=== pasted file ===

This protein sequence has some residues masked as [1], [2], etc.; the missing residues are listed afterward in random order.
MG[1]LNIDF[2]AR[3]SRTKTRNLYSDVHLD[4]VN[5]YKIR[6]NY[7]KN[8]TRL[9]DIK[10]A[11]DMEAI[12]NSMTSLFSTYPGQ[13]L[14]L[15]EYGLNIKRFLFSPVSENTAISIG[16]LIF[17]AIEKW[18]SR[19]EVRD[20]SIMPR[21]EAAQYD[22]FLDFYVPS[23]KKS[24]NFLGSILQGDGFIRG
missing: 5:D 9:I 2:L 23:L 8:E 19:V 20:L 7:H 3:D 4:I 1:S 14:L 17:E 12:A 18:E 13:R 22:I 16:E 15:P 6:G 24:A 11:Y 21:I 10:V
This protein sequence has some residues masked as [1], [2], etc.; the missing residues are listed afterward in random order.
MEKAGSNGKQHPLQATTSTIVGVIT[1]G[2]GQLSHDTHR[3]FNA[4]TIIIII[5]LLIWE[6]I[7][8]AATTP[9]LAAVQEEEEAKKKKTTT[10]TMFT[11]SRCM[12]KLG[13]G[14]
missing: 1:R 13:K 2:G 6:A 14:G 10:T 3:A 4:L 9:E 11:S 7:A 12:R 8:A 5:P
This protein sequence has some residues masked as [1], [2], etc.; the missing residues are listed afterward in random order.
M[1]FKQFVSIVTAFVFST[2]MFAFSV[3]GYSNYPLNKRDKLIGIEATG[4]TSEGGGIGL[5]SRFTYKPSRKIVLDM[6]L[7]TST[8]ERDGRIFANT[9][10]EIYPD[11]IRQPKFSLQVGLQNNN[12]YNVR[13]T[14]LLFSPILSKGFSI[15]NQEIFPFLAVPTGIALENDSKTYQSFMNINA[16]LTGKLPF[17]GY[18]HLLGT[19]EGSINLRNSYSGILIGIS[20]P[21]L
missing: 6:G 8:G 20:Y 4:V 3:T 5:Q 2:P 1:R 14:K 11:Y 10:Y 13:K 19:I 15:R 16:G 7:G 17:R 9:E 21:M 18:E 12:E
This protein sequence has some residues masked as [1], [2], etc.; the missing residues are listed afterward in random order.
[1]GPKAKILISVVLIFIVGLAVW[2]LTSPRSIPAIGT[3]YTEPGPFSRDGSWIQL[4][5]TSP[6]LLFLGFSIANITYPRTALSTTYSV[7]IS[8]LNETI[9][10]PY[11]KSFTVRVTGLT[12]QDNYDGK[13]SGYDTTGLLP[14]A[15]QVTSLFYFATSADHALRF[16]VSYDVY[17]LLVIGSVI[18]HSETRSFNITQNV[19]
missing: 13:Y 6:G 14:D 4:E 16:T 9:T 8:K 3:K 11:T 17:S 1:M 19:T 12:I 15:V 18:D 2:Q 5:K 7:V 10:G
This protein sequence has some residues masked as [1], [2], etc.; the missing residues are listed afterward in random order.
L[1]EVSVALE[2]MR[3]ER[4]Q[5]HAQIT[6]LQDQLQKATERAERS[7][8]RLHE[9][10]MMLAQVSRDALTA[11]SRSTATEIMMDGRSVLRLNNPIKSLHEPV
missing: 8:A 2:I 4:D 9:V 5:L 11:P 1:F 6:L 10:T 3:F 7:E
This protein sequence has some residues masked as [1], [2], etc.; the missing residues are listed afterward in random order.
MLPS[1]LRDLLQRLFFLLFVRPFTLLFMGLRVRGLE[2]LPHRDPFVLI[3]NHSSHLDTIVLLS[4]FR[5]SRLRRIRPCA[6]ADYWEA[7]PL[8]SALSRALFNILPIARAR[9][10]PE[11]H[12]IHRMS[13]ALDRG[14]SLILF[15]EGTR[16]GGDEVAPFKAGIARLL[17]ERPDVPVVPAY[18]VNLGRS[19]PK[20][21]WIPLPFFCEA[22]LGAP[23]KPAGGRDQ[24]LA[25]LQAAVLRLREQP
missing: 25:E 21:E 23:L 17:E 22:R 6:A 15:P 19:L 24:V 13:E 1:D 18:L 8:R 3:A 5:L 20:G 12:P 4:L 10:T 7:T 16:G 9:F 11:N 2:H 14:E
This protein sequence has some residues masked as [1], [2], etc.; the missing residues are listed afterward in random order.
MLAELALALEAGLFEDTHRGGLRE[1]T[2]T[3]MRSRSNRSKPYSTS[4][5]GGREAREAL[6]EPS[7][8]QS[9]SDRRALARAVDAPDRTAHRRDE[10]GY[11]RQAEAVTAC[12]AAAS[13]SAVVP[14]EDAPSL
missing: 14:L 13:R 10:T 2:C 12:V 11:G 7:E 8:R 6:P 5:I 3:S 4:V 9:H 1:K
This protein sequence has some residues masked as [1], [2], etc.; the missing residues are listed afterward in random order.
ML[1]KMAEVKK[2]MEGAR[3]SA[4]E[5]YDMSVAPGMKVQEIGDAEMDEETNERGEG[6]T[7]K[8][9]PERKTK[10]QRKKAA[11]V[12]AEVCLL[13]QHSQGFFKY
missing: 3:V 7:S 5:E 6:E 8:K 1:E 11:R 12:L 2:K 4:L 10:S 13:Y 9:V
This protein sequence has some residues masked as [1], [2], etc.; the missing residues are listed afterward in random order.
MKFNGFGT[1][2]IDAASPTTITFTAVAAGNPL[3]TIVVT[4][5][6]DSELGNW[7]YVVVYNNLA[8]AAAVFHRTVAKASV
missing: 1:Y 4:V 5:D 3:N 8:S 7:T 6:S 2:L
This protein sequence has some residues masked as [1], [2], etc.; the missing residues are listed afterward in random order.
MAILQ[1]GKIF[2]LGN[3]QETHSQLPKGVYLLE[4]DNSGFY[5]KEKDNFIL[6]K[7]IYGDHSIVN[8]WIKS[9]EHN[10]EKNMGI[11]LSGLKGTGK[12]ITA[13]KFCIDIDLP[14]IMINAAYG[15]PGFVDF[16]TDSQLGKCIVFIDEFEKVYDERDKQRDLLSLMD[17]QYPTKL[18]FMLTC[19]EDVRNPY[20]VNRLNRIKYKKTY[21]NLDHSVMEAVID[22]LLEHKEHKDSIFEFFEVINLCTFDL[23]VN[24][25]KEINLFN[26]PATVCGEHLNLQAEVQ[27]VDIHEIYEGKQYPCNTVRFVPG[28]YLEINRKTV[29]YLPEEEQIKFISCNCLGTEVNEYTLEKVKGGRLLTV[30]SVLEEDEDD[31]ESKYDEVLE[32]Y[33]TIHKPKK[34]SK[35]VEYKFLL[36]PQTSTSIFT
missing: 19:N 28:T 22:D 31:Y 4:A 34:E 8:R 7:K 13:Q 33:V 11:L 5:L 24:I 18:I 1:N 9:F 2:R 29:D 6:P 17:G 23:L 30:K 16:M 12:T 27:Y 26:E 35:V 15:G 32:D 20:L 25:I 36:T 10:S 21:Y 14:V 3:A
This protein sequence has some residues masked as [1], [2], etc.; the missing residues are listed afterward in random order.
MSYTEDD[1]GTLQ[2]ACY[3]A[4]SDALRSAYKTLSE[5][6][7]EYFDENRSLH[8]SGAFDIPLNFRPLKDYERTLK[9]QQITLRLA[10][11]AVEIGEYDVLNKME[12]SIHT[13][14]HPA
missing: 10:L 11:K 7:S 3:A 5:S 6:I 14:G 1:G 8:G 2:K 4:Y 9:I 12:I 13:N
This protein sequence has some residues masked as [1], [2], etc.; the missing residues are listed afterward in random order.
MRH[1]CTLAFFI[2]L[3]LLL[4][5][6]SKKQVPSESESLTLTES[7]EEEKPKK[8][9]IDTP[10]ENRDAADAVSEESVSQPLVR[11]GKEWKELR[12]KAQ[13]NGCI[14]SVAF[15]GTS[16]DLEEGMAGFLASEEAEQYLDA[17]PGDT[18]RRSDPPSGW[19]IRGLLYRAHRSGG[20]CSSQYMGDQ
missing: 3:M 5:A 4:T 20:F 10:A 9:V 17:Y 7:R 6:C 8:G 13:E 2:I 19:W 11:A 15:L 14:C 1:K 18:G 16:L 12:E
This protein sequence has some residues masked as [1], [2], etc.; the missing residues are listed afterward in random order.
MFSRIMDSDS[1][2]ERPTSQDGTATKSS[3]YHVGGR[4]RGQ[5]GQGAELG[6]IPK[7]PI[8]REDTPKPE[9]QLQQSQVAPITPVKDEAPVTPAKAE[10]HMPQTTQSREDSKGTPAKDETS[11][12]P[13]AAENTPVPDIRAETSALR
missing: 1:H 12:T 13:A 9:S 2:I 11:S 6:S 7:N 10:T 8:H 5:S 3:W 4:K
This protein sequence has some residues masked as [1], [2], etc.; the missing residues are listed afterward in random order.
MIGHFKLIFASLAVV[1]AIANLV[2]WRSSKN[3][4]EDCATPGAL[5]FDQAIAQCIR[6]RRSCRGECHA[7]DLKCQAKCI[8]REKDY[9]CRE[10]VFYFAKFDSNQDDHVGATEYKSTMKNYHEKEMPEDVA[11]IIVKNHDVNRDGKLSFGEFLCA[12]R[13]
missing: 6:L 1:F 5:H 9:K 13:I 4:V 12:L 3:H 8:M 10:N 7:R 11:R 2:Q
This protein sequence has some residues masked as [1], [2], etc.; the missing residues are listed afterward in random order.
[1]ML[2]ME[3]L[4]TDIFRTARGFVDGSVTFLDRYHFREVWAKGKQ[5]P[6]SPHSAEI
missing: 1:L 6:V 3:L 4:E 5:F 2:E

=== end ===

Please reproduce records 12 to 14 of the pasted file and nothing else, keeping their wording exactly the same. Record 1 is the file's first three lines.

This protein sequence has some residues masked as [1], [2], etc.; the missing residues are listed afterward in random order.
MRH[1]CTLAFFI[2]L[3]LLL[4][5][6]SKKQVPSESESLTLTES[7]EEEKPKK[8][9]IDTP[10]ENRDAADAVSEESVSQPLVR[11]GKEWKELR[12]KAQ[13]NGCI[14]SVAF[15]GTS[16]DLEEGMAGFLASEEAEQYLDA[17]PGDT[18]RRSDPPSGW[19]IRGLLYRAHRSGG[20]CSSQYMGDQ
missing: 3:M 5:A 4:T 20:F 10:A 9:V 17:Y 7:R 6:C 8:G 13:E 2:I 19:W 11:A 15:L 14:C 1:K 18:G 16:L 12:E
This protein sequence has some residues masked as [1], [2], etc.; the missing residues are listed afterward in random order.
MFSRIMDSDS[1][2]ERPTSQDGTATKSS[3]YHVGGR[4]RGQ[5]GQGAELG[6]IPK[7]PI[8]REDTPKPE[9]QLQQSQVAPITPVKDEAPVTPAKAE[10]HMPQTTQSREDSKGTPAKDETS[11][12]P[13]AAENTPVPDIRAETSALR
missing: 1:H 12:T 13:A 9:S 2:I 11:S 6:S 7:N 10:T 8:H 5:S 3:W 4:K
This protein sequence has some residues masked as [1], [2], etc.; the missing residues are listed afterward in random order.
MIGHFKLIFASLAVV[1]AIANLV[2]WRSSKN[3][4]EDCATPGAL[5]FDQAIAQCIR[6]RRSCRGECHA[7]DLKCQAKCI[8]REKDY[9]CRE[10]VFYFAKFDSNQDDHVGATEYKSTMKNYHEKEMPEDVA[11]IIVKNHDVNRDGKLSFGEFLCA[12]R[13]
missing: 6:L 1:F 5:H 9:K 13:I 4:V 12:L 3:H 8:M 10:N 7:R 11:R 2:Q